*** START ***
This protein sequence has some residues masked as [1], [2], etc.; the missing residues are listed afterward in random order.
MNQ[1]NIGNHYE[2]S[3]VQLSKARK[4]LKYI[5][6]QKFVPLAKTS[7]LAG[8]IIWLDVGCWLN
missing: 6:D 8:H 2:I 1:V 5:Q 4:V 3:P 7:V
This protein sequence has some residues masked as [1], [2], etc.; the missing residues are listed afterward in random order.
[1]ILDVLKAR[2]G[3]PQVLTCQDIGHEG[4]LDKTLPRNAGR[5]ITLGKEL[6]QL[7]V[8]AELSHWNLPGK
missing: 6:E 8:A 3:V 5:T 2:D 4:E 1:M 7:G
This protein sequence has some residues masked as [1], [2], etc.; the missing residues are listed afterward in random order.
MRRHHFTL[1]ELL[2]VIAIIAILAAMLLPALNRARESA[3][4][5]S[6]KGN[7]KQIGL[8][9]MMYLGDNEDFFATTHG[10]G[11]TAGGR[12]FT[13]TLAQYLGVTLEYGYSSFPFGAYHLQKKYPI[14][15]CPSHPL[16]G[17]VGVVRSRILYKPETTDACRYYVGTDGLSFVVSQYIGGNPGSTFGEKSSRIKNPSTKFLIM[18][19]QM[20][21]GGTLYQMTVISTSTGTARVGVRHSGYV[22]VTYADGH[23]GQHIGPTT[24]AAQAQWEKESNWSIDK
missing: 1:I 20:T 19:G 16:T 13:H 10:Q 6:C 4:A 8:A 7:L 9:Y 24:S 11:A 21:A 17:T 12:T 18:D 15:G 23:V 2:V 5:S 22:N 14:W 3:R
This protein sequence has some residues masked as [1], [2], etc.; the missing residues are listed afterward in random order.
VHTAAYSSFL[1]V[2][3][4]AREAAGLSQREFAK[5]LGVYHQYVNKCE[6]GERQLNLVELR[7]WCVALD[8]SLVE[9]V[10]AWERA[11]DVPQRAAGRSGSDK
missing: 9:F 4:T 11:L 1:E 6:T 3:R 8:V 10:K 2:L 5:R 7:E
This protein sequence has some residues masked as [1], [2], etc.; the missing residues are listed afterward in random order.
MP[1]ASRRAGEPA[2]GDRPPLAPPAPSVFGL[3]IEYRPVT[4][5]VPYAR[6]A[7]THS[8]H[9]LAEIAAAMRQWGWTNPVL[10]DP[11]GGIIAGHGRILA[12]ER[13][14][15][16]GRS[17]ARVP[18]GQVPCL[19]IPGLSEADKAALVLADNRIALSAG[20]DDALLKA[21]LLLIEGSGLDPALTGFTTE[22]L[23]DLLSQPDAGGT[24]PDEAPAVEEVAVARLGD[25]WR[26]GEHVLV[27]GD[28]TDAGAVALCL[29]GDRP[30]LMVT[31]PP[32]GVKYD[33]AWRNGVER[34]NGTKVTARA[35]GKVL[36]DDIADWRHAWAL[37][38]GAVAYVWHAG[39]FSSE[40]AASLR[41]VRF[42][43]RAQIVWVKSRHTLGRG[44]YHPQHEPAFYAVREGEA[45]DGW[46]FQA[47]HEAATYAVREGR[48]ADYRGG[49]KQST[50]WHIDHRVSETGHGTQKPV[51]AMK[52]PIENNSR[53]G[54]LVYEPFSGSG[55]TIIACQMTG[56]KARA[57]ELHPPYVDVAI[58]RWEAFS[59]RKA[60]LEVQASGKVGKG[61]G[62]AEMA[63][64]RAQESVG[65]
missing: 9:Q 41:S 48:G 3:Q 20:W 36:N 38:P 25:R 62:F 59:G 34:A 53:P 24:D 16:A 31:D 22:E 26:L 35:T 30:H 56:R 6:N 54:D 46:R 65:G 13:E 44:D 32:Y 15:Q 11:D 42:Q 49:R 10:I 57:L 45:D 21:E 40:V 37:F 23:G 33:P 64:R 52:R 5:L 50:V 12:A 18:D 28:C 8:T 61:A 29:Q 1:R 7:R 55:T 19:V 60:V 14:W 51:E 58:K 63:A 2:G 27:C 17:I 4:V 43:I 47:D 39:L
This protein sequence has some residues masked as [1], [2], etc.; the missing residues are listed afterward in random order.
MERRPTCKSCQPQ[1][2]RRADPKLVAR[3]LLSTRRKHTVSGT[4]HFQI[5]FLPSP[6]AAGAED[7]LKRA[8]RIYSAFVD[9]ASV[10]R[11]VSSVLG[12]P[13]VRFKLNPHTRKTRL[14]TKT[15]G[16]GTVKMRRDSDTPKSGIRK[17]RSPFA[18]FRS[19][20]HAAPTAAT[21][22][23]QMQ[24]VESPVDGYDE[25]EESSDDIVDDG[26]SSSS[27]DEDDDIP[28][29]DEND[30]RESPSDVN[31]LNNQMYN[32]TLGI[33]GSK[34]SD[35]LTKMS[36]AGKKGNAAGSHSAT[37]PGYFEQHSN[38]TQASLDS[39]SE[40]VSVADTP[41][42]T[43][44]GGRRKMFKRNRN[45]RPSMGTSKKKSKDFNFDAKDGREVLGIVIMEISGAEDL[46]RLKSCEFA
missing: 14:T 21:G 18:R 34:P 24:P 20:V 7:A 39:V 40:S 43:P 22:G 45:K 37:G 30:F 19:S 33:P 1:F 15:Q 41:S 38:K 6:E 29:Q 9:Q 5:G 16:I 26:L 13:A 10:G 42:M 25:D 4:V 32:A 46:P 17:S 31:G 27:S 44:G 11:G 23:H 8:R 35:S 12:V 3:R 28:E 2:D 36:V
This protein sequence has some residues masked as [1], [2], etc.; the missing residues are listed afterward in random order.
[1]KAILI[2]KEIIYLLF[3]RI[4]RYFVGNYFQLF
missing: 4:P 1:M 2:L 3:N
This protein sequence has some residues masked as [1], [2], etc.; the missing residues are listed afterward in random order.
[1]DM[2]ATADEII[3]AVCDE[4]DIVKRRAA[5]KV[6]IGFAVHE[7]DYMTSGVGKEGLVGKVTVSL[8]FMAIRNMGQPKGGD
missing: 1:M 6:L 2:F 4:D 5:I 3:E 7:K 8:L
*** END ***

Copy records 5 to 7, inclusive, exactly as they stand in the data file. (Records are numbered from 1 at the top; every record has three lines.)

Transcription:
This protein sequence has some residues masked as [1], [2], etc.; the missing residues are listed afterward in random order.
MP[1]ASRRAGEPA[2]GDRPPLAPPAPSVFGL[3]IEYRPVT[4][5]VPYAR[6]A[7]THS[8]H[9]LAEIAAAMRQWGWTNPVL[10]DP[11]GGIIAGHGRILA[12]ER[13][14][15][16]GRS[17]ARVP[18]GQVPCL[19]IPGLSEADKAALVLADNRIALSAG[20]DDALLKA[21]LLLIEGSGLDPALTGFTTE[22]L[23]DLLSQPDAGGT[24]PDEAPAVEEVAVARLGD[25]WR[26]GEHVLV[27]GD[28]TDAGAVALCL[29]GDRP[30]LMVT[31]PP[32]GVKYD[33]AWRNGVER[34]NGTKVTARA[35]GKVL[36]DDIADWRHAWAL[37][38]GAVAYVWHAG[39]FSSE[40]AASLR[41]VRF[42][43]RAQIVWVKSRHTLGRG[44]YHPQHEPAFYAVREGEA[45]DGW[46]FQA[47]HEAATYAVREGR[48]ADYRGG[49]KQST[50]WHIDHRVSETGHGTQKPV[51]AMK[52]PIENNSR[53]G[54]LVYEPFSGSG[55]TIIACQMTG[56]KARA[57]ELHPPYVDVAI[58]RWEAFS[59]RKA[60]LEVQASGKVGKG[61]G[62]AEMA[63][64]RAQESVG[65]
missing: 9:Q 41:S 48:G 3:Q 20:W 36:N 38:P 25:R 62:F 59:G 34:A 53:P 24:D 16:A 31:D 22:E 26:L 35:T 30:H 56:R 6:N 54:D 46:R 65:G 13:E 44:D 32:Y 15:Q 11:D 42:Q 49:R 10:I 57:L 45:D 21:E 40:V 37:F 23:G 33:P 64:R 52:R 5:L 50:V 12:A 18:D 28:C 8:T 61:A 29:Q 1:R 7:R 55:T 19:V 60:V 14:W 51:E 58:K 63:A 2:G 27:C 17:I 4:V 43:I 47:D 39:L
This protein sequence has some residues masked as [1], [2], etc.; the missing residues are listed afterward in random order.
MERRPTCKSCQPQ[1][2]RRADPKLVAR[3]LLSTRRKHTVSGT[4]HFQI[5]FLPSP[6]AAGAED[7]LKRA[8]RIYSAFVD[9]ASV[10]R[11]VSSVLG[12]P[13]VRFKLNPHTRKTRL[14]TKT[15]G[16]GTVKMRRDSDTPKSGIRK[17]RSPFA[18]FRS[19][20]HAAPTAAT[21][22][23]QMQ[24]VESPVDGYDE[25]EESSDDIVDDG[26]SSSS[27]DEDDDIP[28][29]DEND[30]RESPSDVN[31]LNNQMYN[32]TLGI[33]GSK[34]SD[35]LTKMS[36]AGKKGNAAGSHSAT[37]PGYFEQHSN[38]TQASLDS[39]SE[40]VSVADTP[41][42]T[43][44]GGRRKMFKRNRN[45]RPSMGTSKKKSKDFNFDAKDGREVLGIVIMEISGAEDL[46]RLKSCEFA
missing: 14:T 21:G 18:R 34:P 24:P 20:V 7:A 39:V 40:S 43:P 22:G 45:K 37:G 30:F 19:S 33:P 1:F 15:Q 41:S 38:K 6:E 29:Q 9:Q 5:G 16:I 26:L 13:A 10:G 42:M 25:D 4:V 32:A 46:P 17:S 31:G 27:S 44:G 11:G 23:H 8:R 35:S 12:V 3:R 28:E 2:D 36:V
This protein sequence has some residues masked as [1], [2], etc.; the missing residues are listed afterward in random order.
[1]KAILI[2]KEIIYLLF[3]RI[4]RYFVGNYFQLF
missing: 4:P 1:M 2:L 3:N